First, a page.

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DOI: 10.4324/9780415249126-ZA012-1
Version: v1,  Published online: 1998
Retrieved December 02, 2023, from

Article Summary

Traditional definitions of marginal persons include those who live in two worlds, but do not feel well integrated into either and those who live in societies which are in the process of being assimilated and incorporated into an emerging global society. The influence of Anglo-American and European cultures has brought this situation into existence. A broader, more contemporary understanding of marginality is the condition of feeling marginal in relation to various concepts of the centre. This state produces a stigmatized identity, which either aspires to inclusion or assimilation into the centre, or demands recognition of and respect for a separate but equal existence. This condition of marginality can be experienced in varying degrees by many kinds of people.

Often gender, sexual preference, age, ethnicity, geography and religion are factors which can influence perceptions of marginality. Those who perceive themselves, or who are perceived by others to be marginal are often female, dark-skinned, very young or elderly, poor, disabled, nonheterosexual, displaced, exiled, immigrant, rural, indigenous, ‘foreign’, outcast, persecuted, or otherwise ‘different’ from those who occupy positions of privilege in the centre, or the metropolis. Critics of the term ‘marginality’ believe it has become overused to the point of losing descriptive precision because, they argue, almost everyone has experienced some form of marginality. In philosophy, however, the phenomenon of feeling, or being, perceived as peripheral, or on the margin, has generated critical perspectives which have enlightened discourse on social integration and stratification; personal suffering and economic, political, and cultural inequality. In addition, analyses of marginality have called into question notions of the ‘universal’ and the ‘objective’ set forth by many Western philosophers.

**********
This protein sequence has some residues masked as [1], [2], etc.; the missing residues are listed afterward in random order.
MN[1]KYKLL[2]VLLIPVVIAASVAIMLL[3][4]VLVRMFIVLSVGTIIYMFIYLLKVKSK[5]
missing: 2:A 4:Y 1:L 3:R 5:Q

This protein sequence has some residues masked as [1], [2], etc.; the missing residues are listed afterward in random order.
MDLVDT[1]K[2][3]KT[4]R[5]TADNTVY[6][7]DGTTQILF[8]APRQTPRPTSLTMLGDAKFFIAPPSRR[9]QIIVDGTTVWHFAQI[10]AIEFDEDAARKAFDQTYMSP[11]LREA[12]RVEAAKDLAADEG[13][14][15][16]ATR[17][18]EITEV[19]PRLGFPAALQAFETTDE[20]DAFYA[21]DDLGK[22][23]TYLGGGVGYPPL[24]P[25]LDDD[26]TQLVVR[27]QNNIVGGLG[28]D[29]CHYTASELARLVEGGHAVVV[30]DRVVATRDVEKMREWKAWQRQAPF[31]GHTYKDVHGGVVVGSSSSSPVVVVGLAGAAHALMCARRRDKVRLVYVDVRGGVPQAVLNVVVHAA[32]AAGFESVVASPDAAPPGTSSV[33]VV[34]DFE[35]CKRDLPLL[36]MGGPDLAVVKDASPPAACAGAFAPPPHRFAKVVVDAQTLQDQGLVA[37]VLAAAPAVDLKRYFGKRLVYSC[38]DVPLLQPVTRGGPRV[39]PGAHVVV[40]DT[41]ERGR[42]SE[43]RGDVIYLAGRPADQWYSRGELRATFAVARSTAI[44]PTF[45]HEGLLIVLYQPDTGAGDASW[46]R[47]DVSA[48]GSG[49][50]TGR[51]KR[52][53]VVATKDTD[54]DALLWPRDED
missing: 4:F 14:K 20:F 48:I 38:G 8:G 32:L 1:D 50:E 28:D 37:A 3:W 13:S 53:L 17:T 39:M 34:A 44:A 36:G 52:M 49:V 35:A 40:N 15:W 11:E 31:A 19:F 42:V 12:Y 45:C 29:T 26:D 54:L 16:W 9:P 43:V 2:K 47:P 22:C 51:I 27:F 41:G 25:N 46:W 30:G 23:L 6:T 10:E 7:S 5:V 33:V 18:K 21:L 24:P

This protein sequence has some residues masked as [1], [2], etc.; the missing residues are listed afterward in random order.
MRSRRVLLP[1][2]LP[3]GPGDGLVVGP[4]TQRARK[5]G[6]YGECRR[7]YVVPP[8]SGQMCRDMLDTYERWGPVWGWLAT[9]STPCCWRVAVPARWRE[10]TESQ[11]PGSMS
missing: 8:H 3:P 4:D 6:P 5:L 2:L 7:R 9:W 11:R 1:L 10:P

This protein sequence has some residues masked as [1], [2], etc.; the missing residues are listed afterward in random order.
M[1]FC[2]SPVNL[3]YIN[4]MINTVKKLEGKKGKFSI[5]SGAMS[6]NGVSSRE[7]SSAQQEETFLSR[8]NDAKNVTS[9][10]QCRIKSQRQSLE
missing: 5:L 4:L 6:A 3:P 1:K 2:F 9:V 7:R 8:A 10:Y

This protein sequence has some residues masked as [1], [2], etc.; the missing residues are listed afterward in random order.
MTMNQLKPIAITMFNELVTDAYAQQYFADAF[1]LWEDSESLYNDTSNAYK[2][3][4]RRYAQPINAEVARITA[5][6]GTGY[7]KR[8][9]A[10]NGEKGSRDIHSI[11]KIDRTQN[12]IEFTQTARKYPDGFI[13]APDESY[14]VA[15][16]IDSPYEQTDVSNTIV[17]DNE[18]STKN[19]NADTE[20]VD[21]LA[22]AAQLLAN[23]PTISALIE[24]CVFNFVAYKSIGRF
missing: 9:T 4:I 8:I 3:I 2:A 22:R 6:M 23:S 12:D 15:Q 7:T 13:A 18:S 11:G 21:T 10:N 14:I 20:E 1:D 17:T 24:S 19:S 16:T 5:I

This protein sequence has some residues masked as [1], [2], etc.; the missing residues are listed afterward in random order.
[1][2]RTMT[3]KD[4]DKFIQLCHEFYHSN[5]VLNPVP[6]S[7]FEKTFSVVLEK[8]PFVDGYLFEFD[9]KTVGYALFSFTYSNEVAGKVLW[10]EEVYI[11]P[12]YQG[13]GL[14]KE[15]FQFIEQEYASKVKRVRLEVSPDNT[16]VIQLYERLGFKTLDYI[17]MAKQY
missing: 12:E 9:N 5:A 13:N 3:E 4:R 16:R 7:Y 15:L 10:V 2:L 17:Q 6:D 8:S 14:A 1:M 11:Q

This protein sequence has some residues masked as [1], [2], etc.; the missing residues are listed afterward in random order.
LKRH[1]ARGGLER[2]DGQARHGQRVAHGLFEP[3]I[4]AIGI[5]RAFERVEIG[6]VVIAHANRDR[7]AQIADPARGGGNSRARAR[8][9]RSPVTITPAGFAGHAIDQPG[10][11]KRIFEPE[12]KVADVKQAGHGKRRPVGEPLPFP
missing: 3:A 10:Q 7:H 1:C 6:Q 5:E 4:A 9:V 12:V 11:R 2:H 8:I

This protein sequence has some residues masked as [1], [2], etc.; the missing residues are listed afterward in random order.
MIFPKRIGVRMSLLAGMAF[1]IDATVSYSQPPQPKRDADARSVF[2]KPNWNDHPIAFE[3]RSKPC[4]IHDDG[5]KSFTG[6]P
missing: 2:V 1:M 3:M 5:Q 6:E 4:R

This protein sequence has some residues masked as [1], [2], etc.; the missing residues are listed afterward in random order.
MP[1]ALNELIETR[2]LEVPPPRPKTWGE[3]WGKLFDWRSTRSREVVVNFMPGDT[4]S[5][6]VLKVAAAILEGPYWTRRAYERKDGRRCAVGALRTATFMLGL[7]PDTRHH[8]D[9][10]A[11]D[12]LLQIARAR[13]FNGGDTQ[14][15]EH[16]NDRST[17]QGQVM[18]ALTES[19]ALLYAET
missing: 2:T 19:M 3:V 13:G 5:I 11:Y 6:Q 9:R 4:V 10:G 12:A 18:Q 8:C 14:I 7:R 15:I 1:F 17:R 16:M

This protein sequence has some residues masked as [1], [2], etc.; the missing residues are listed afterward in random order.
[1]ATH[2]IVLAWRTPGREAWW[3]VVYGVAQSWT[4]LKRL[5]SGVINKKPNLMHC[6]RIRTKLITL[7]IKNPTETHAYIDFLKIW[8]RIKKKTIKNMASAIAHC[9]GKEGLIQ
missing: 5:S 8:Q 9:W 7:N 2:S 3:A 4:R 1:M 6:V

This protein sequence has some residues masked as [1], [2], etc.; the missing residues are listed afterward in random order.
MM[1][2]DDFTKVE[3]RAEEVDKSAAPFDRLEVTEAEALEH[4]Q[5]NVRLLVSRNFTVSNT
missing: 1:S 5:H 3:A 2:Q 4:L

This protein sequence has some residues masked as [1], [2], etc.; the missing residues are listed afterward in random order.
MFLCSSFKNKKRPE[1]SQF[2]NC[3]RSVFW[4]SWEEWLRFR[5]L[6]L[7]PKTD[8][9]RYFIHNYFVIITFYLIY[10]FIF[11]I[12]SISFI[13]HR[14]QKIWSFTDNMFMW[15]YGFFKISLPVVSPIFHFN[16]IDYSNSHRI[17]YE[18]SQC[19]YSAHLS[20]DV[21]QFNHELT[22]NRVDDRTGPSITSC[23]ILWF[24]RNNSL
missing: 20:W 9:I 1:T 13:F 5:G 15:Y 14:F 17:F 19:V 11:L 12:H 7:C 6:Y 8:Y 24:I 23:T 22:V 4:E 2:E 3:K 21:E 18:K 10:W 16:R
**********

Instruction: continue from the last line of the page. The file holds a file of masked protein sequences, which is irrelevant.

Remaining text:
Citing this article:
Oliver, Amy A.. Marginality, 1998, doi:10.4324/9780415249126-ZA012-1. Routledge Encyclopedia of Philosophy, Taylor and Francis,
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